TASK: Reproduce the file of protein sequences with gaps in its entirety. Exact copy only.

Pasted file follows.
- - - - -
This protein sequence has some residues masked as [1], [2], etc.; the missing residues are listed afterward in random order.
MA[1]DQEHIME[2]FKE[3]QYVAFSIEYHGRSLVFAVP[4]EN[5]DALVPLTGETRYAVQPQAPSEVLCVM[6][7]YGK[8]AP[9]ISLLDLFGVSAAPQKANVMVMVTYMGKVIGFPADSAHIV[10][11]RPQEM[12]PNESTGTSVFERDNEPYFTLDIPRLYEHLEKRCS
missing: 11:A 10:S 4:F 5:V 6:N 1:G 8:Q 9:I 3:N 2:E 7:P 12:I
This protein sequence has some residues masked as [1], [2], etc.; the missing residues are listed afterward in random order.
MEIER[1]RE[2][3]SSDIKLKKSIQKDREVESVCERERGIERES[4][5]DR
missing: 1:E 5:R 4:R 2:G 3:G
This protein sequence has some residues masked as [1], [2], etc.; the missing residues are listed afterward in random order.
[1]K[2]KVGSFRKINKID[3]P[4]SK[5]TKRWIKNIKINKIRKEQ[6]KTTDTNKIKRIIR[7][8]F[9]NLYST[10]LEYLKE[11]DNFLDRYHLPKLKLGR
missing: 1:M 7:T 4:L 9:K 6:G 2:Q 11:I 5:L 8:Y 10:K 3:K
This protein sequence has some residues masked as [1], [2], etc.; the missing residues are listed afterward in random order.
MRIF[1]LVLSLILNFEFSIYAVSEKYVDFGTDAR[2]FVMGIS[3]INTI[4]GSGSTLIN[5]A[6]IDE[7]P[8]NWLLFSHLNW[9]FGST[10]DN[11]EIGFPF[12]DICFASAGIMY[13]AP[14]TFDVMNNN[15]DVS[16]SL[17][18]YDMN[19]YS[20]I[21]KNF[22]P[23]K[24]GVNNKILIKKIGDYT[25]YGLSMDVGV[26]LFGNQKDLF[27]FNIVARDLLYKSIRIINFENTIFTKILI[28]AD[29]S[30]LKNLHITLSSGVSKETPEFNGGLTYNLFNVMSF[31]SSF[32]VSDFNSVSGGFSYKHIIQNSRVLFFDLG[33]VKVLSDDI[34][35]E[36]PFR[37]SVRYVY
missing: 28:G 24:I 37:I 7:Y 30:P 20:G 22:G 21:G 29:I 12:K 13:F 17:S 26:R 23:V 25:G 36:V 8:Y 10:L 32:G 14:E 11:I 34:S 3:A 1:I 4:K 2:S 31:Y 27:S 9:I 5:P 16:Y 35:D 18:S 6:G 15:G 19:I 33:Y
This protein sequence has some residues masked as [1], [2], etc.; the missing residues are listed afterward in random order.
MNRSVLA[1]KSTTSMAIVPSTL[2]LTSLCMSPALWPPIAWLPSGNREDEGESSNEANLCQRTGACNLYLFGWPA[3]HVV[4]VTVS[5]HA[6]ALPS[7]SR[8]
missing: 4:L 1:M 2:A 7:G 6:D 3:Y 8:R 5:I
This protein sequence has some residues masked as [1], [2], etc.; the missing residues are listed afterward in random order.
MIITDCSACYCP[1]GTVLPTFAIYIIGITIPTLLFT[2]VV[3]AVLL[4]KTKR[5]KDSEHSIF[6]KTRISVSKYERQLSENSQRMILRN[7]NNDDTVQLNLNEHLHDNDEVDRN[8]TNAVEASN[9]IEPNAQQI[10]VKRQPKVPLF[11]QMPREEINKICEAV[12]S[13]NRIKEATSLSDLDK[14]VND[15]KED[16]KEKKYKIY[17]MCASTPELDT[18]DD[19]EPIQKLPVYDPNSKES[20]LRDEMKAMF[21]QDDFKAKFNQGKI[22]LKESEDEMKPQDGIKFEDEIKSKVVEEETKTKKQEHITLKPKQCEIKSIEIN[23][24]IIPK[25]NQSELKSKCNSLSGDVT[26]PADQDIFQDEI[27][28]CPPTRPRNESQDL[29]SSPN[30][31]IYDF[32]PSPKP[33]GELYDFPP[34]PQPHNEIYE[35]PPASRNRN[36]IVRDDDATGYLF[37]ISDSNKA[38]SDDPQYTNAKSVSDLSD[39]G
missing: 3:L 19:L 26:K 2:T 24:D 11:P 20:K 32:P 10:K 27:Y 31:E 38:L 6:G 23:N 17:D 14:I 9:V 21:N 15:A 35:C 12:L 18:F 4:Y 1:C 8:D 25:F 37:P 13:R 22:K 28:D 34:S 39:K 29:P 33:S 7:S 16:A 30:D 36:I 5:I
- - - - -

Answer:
This protein sequence has some residues masked as [1], [2], etc.; the missing residues are listed afterward in random order.
MA[1]DQEHIME[2]FKE[3]QYVAFSIEYHGRSLVFAVP[4]EN[5]DALVPLTGETRYAVQPQAPSEVLCVM[6][7]YGK[8]AP[9]ISLLDLFGVSAAPQKANVMVMVTYMGKVIGFPADSAHIV[10][11]RPQEM[12]PNESTGTSVFERDNEPYFTLDIPRLYEHLEKRCS
missing: 11:A 10:S 4:F 5:V 6:N 1:G 8:Q 9:I 3:N 2:E 7:P 12:I
This protein sequence has some residues masked as [1], [2], etc.; the missing residues are listed afterward in random order.
MEIER[1]RE[2][3]SSDIKLKKSIQKDREVESVCERERGIERES[4][5]DR
missing: 1:E 5:R 4:R 2:G 3:G
This protein sequence has some residues masked as [1], [2], etc.; the missing residues are listed afterward in random order.
[1]K[2]KVGSFRKINKID[3]P[4]SK[5]TKRWIKNIKINKIRKEQ[6]KTTDTNKIKRIIR[7][8]F[9]NLYST[10]LEYLKE[11]DNFLDRYHLPKLKLGR
missing: 1:M 7:T 4:L 9:K 6:G 2:Q 11:I 5:L 8:Y 10:K 3:K
This protein sequence has some residues masked as [1], [2], etc.; the missing residues are listed afterward in random order.
MRIF[1]LVLSLILNFEFSIYAVSEKYVDFGTDAR[2]FVMGIS[3]INTI[4]GSGSTLIN[5]A[6]IDE[7]P[8]NWLLFSHLNW[9]FGST[10]DN[11]EIGFPF[12]DICFASAGIMY[13]AP[14]TFDVMNNN[15]DVS[16]SL[17][18]YDMN[19]YS[20]I[21]KNF[22]P[23]K[24]GVNNKILIKKIGDYT[25]YGLSMDVGV[26]LFGNQKDLF[27]FNIVARDLLYKSIRIINFENTIFTKILI[28]AD[29]S[30]LKNLHITLSSGVSKETPEFNGGLTYNLFNVMSF[31]SSF[32]VSDFNSVSGGFSYKHIIQNSRVLFFDLG[33]VKVLSDDI[34][35]E[36]PFR[37]SVRYVY
missing: 28:G 24:I 37:I 7:Y 30:P 20:G 22:G 21:G 29:I 12:K 13:F 17:S 26:R 23:V 25:G 36:V 8:Y 10:L 32:G 14:E 11:I 34:S 3:A 1:I 4:K 2:S 31:Y 27:S 9:I 5:P 16:Y 35:D 18:S 6:G 15:G 19:I 33:Y
This protein sequence has some residues masked as [1], [2], etc.; the missing residues are listed afterward in random order.
MNRSVLA[1]KSTTSMAIVPSTL[2]LTSLCMSPALWPPIAWLPSGNREDEGESSNEANLCQRTGACNLYLFGWPA[3]HVV[4]VTVS[5]HA[6]ALPS[7]SR[8]
missing: 4:L 1:M 2:A 7:G 6:D 3:Y 8:R 5:I
This protein sequence has some residues masked as [1], [2], etc.; the missing residues are listed afterward in random order.
MIITDCSACYCP[1]GTVLPTFAIYIIGITIPTLLFT[2]VV[3]AVLL[4]KTKR[5]KDSEHSIF[6]KTRISVSKYERQLSENSQRMILRN[7]NNDDTVQLNLNEHLHDNDEVDRN[8]TNAVEASN[9]IEPNAQQI[10]VKRQPKVPLF[11]QMPREEINKICEAV[12]S[13]NRIKEATSLSDLDK[14]VND[15]KED[16]KEKKYKIY[17]MCASTPELDT[18]DD[19]EPIQKLPVYDPNSKES[20]LRDEMKAMF[21]QDDFKAKFNQGKI[22]LKESEDEMKPQDGIKFEDEIKSKVVEEETKTKKQEHITLKPKQCEIKSIEIN[23][24]IIPK[25]NQSELKSKCNSLSGDVT[26]PADQDIFQDEI[27][28]CPPTRPRNESQDL[29]SSPN[30][31]IYDF[32]PSPKP[33]GELYDFPP[34]PQPHNEIYE[35]PPASRNRN[36]IVRDDDATGYLF[37]ISDSNKA[38]SDDPQYTNAKSVSDLSD[39]G
missing: 3:L 19:L 26:K 2:T 24:D 11:P 20:K 32:P 10:K 27:Y 31:E 38:L 6:G 23:N 17:D 14:I 9:V 21:N 15:A 35:C 12:L 18:F 4:Y 1:C 8:D 25:F 37:P 13:R 22:K 28:D 34:S 39:K 29:P 33:S 7:S 16:A 30:D 36:I 5:I